My…

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Tonight! Talk-ist!

Tonight at 10pm on Channel 31 Melbourne and Geelong, (Ch44 Melbourne) or livestreamed nationally from https://c31.org.au/tv/live/ I am featuring the awesome advocate, model and speaker Jess Cochran (pictured). Videos are available on YouTube too.

In the middle of lockdown I started a community TV talk show, produced by BentTV and called Talk-ist! The plan was to use the basic premises of neurodivergent (ND) communication for the show.

Image is Jess Cochran looking divine with a flower in her hair, lying in an elegant pose leaning against her wheelchair. She is dressed in a black dress with bare feet. Jess is the featured guest on 26th March 2021.

Different people think differently, not only because of cultural background, life experience or professional aspects but because their brains are “wired” to work differently.

Neurodiversity embraces the notion that individuals born with differently wired brains and those with acquired wiring differences have important contributions to humanity.

Talk-ist has a focus on disability and queer pride and features prominently community members and allies.

ND people – we often (not always) don’t do small talk, take conversations off on interesting tangents and love our interests with an intensity that we should like a specialised deck of cards in trivial pursuit.

So Talk-ist was born around three part guest focused interviews (sample YouTube):

Here are some of my favourite moments from guests to date:

Bent TV: Talk-ist | You did what? | Vanessa de Kauwe. Vanessa runs Science Alliance, an award-winning science program for neurodiverse and disabled and gender diverse young people, at the Australian National University (ANU).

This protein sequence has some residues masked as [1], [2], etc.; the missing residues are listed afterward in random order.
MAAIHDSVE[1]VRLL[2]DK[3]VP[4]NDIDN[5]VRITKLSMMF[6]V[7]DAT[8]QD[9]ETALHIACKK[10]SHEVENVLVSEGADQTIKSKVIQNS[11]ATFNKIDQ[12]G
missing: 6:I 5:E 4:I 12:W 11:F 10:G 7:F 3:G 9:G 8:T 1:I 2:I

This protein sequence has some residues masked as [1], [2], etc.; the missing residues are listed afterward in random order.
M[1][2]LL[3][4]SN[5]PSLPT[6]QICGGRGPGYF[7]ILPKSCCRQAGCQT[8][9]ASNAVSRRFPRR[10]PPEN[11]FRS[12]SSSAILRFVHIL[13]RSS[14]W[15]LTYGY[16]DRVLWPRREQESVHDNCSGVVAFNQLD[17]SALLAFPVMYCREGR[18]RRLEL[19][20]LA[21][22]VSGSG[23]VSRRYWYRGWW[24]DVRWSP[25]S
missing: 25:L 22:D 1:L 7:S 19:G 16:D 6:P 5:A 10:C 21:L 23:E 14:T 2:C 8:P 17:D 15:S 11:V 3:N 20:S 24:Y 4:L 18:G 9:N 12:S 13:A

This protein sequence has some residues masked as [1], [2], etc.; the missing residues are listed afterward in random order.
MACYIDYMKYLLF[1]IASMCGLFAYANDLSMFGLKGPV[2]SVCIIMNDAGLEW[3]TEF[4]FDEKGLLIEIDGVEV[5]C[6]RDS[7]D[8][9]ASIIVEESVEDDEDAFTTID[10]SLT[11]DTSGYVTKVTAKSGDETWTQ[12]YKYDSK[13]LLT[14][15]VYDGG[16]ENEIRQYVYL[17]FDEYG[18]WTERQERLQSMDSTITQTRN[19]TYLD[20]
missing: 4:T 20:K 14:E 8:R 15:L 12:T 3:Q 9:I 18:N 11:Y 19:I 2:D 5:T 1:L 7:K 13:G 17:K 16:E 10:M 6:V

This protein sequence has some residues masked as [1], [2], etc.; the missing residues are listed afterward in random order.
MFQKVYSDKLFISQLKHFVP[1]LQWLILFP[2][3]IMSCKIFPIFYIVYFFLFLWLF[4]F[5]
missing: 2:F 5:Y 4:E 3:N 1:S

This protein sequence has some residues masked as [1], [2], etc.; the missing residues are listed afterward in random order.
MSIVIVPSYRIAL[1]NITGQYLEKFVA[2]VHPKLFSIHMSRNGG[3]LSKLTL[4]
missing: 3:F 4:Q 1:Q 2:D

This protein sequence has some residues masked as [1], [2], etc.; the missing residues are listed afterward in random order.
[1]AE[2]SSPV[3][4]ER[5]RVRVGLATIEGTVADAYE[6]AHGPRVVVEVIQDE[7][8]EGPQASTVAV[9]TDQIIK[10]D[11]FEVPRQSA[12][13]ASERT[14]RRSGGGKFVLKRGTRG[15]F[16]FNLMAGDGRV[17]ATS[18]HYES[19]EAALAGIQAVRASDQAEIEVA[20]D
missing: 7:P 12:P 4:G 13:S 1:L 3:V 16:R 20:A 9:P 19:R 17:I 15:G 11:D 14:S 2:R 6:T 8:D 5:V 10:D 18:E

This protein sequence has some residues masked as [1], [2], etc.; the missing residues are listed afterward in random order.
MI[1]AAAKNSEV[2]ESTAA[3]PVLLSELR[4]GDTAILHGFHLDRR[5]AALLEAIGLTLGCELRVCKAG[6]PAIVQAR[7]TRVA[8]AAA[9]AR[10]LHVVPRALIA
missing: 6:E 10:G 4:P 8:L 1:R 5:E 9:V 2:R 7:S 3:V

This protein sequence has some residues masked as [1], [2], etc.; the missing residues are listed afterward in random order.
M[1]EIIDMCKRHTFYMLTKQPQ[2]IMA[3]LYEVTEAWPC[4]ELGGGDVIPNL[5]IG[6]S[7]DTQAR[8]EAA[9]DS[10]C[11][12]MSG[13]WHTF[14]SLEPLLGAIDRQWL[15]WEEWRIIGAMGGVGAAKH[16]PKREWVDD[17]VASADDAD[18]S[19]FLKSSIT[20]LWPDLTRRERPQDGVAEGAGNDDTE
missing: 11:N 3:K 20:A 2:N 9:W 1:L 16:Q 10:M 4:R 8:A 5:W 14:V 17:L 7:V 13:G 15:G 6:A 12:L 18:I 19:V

Bent TV: Talk-ist | Newsworthless | Ki Hayward. Disability advocate, speaker and consultant Ki and Jacci turn fluff into stuff talking about mobility aids!

Bent TV: Talk-ist | Nerd Wars | Yenn Purkis. Yenn, autistic author, speaker, blogger and neurodiversity champion talks Lord of The Rings and gender.

Bent TV: Talk-ist | Newsworthless | Sally Goldner AM. Rainbow diversity warrior, speaker, consultant, performer and a ton of other skills, Sally and I talk Emu’s in bars!

Bent TV: Talk-ist | Nerd Wars | Anastasia Le. Gender diversity speaker and consultant, radio host and comedian Ana and I chat about Pokémon! Squeeeee!

All my guests have been a joy! I’ve loved doing this. A big thank you! We are lucky to get a show a month in, with my PhD schedule, but when we do…it’s literally some much fun.

So, like check out the facebook page for the show for upcoming guests – Talk-ist | Facebook

Women in Aviation

#womeninaviation #IWD2021 Today is not only about struggle but also celebrating successes. Today, from my first career in aviation, I remember, applaud and honour three pioneers in aviation (there are more than three women of course, but here’s a start):

Bessie Coleman. Bessie Coleman was an early American civil aviator. She was the first African-American woman and first Native-American to hold a pilot license. She earned her pilot license from the Fédération Aéronautique Internationale on June 15, 1921, and was the first black person to earn an international pilot’s license.

Sophie Blanchard. Sophie Blanchard was the first woman to work as a professional balloonist. Known throughout Europe for her ballooning exploits, Napoleon Bonaparte promoted her to the role of “Aeronaut of the Official Festivals”, replacing André-Jacques Garnerin. On the restoration of the monarchy in 1814 Louis XVIII named her “Official Aeronaut of the Restoration”.

Katherine Wright. The Wright Brothers manager in many respects. She championed and promoted their work (and secured funding) in early aviation in Europe and battled the Smithsonian for them to be recognised. Whole books have been written about her work in early aviation and yet she did her job so well that she is a background figure in the history of flight. Yet, without her, they would not have been able to “get off the ground”, so to speak.

*If you can’t list women who invented things and did things (often for less recognition) in your field of choice or interest – maybe spend some time today seeking out some of this information.